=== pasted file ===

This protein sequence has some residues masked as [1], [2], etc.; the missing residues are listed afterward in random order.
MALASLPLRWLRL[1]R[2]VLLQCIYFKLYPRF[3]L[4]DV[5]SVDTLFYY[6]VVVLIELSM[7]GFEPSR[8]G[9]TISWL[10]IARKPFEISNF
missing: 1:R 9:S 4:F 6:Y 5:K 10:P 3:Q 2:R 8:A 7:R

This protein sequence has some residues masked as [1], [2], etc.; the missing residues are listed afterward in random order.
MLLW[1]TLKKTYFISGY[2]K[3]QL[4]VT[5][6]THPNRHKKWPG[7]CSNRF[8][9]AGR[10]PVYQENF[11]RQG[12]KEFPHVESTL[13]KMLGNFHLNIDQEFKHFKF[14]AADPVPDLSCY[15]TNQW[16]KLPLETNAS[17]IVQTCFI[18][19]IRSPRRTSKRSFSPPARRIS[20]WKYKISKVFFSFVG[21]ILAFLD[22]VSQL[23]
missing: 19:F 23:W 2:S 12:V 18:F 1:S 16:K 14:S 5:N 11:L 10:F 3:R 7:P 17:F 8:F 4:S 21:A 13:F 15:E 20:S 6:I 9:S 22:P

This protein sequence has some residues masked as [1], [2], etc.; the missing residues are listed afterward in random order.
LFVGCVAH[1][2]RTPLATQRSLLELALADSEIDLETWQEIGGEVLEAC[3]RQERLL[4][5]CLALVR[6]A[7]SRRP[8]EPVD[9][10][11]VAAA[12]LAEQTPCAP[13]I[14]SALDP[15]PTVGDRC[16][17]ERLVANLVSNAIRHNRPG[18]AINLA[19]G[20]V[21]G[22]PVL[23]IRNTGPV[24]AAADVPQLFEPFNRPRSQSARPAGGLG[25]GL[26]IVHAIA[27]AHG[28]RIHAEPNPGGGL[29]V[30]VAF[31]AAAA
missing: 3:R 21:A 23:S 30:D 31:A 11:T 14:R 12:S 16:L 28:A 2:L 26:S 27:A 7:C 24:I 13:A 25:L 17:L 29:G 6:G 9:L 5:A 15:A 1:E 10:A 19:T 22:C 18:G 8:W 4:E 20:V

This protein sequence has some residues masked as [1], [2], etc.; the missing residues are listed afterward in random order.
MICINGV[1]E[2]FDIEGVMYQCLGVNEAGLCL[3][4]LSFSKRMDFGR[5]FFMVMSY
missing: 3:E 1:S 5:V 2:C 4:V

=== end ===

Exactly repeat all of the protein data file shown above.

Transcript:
This protein sequence has some residues masked as [1], [2], etc.; the missing residues are listed afterward in random order.
MALASLPLRWLRL[1]R[2]VLLQCIYFKLYPRF[3]L[4]DV[5]SVDTLFYY[6]VVVLIELSM[7]GFEPSR[8]G[9]TISWL[10]IARKPFEISNF
missing: 1:R 9:S 4:F 6:Y 5:K 10:P 3:Q 2:R 8:A 7:R

This protein sequence has some residues masked as [1], [2], etc.; the missing residues are listed afterward in random order.
MLLW[1]TLKKTYFISGY[2]K[3]QL[4]VT[5][6]THPNRHKKWPG[7]CSNRF[8][9]AGR[10]PVYQENF[11]RQG[12]KEFPHVESTL[13]KMLGNFHLNIDQEFKHFKF[14]AADPVPDLSCY[15]TNQW[16]KLPLETNAS[17]IVQTCFI[18][19]IRSPRRTSKRSFSPPARRIS[20]WKYKISKVFFSFVG[21]ILAFLD[22]VSQL[23]
missing: 19:F 23:W 2:S 12:V 18:F 1:S 16:K 14:S 5:N 11:L 10:F 3:R 7:P 17:F 8:F 4:S 21:A 13:F 15:E 20:S 6:I 9:S 22:P

This protein sequence has some residues masked as [1], [2], etc.; the missing residues are listed afterward in random order.
LFVGCVAH[1][2]RTPLATQRSLLELALADSEIDLETWQEIGGEVLEAC[3]RQERLL[4][5]CLALVR[6]A[7]SRRP[8]EPVD[9][10][11]VAAA[12]LAEQTPCAP[13]I[14]SALDP[15]PTVGDRC[16][17]ERLVANLVSNAIRHNRPG[18]AINLA[19]G[20]V[21]G[22]PVL[23]IRNTGPV[24]AAADVPQLFEPFNRPRSQSARPAGGLG[25]GL[26]IVHAIA[27]AHG[28]RIHAEPNPGGGL[29]V[30]VAF[31]AAAA
missing: 3:R 21:A 23:S 30:D 31:A 11:T 14:R 12:S 16:L 28:A 2:L 26:S 27:A 7:C 24:I 13:A 25:L 17:L 29:G 6:G 9:L 5:A 15:A 1:E 10:A 19:T 22:C 18:G 8:W 4:E 20:V

This protein sequence has some residues masked as [1], [2], etc.; the missing residues are listed afterward in random order.
MICINGV[1]E[2]FDIEGVMYQCLGVNEAGLCL[3][4]LSFSKRMDFGR[5]FFMVMSY
missing: 3:E 1:S 5:V 2:C 4:V